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Jackie Lawson convinced the US Supreme Court that a law protecting whistle-blowers applies to private companies like Fidelity Investments, but now it will be up to a federal jury in Boston whether she in fact blew a whistle on accounting errors at the mutual fund giant.
Twelve jurors began deliberations at the Moakley Courthouse on Monday after a three-week trial that marks the latest twist in Lawson’s decadelong legal odyssey against Fidelity. The case also offers a rare window into the inner workings of the Boston company, which manages the retirement savings accounts of some 25 million Americans.
Lawson alleges in her lawsuit that she faced harassment and retaliation after she accused Fidelity of using accounting methods that led to charging millions of dollars in excessive fees to fund shareholders. Lawson eventually reported the conduct to federal authorities and sought whistle-blower protection under the Sarbanes-Oxley Act, a law passed after the 2002 Enron scandal in an effort to prevent further financial fraud.
Faced with a hostile work environment, Lawson says she had no choice but to resign in 2007. Her suit contends that as a whistle-blower she is entitled to millions of dollars in back pay and other damages after being forced out.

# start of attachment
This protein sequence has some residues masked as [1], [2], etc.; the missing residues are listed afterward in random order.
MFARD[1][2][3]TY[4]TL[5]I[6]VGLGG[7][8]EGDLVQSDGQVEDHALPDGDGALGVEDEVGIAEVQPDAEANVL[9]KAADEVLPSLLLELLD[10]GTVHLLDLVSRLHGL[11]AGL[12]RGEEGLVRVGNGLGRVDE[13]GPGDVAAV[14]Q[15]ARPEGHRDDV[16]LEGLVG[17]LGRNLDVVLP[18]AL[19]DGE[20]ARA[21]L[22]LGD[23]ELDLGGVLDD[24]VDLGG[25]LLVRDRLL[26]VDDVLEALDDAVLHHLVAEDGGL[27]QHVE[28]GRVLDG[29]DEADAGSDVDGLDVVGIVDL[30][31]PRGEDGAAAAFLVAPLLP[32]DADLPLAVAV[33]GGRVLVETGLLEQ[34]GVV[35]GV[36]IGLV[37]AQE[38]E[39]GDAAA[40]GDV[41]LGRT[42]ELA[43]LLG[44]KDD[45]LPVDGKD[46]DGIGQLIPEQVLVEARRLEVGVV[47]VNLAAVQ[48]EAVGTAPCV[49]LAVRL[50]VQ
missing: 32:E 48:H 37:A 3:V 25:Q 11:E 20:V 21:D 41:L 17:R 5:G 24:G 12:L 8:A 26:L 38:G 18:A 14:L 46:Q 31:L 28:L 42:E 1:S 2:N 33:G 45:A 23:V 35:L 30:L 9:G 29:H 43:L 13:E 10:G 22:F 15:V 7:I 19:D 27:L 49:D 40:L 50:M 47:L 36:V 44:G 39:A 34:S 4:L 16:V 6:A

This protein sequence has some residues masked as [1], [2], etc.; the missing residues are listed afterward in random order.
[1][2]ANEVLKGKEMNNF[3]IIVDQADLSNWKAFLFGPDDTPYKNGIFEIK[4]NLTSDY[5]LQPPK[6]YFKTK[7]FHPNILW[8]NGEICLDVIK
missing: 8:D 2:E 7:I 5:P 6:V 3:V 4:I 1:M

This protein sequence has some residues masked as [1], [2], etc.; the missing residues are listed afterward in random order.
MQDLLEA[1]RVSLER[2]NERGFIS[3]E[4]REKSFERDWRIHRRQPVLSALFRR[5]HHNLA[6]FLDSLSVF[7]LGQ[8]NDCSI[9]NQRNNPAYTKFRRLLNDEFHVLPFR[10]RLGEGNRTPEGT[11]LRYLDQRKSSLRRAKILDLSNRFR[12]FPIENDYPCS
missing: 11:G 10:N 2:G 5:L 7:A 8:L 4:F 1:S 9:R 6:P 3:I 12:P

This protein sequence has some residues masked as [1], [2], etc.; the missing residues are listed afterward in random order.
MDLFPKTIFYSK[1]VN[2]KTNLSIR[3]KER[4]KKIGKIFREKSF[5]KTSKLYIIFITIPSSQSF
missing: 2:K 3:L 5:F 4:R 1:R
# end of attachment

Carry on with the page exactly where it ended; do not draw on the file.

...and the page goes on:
Fidelity has argued that Sarbanes-Oxley does not apply to mutual fund firms like itself, only public companies. It was a successful tactic until the Supreme Court weighed in and ruled in 2014 that the law extends to private companies.
The high court, however, did not rule on the merits of Lawson’s case. That will be up to the jury, which has heard testimony — veering at times into arcane fund accounting — from current and former Fidelity employees.
While it’s easy to get lost in how exactly the mutual fund giant calculates expenses, the case comes down to this: Was Lawson forced out after raising concerns about financial methodology, or is she an embittered employee who resigned after being passed over for a promotion?
Complicating the case is how under Sarbanes-Oxley it doesn’t matter if fraud actually took place, only that Lawson reasonably believed wrongdoing occurred and reported it, and whether that act led Fidelity to retaliate against her. Under Sarbanes-Oxley whistle-blower rules, Lawson is entitled to back pay and other damages. The Securities and Exchange Commission did not pursue a case against Fidelity on the matter.
In his hourlong closing argument, Fidelity lawyer Bill Kettlewell reiterated that the accounting errors Lawson detected were ones that the company was already aware of, and they were corrected.
“None of the issues amounted to actual fraud,” Kettlewell told the jury gathered in Courtroom One. “A simple error can never amount to securities fraud.”
Kettlewell also argued that while the errors may have potentially added up to tens of millions of dollars in extra expenses to shareholders, they were immaterial at a company that manages more than $1 trillion in assets.
Rather than a whistle-blower, Kettlewell painted a portrait of an employee who did not get a promotion and then became a poor performer under a new boss. Kettlewell rebutted allegations that Fidelity retaliated against Lawson, saying that she continued to get raises and bonuses. The company also offered her a transfer out of the department and a sabbatical.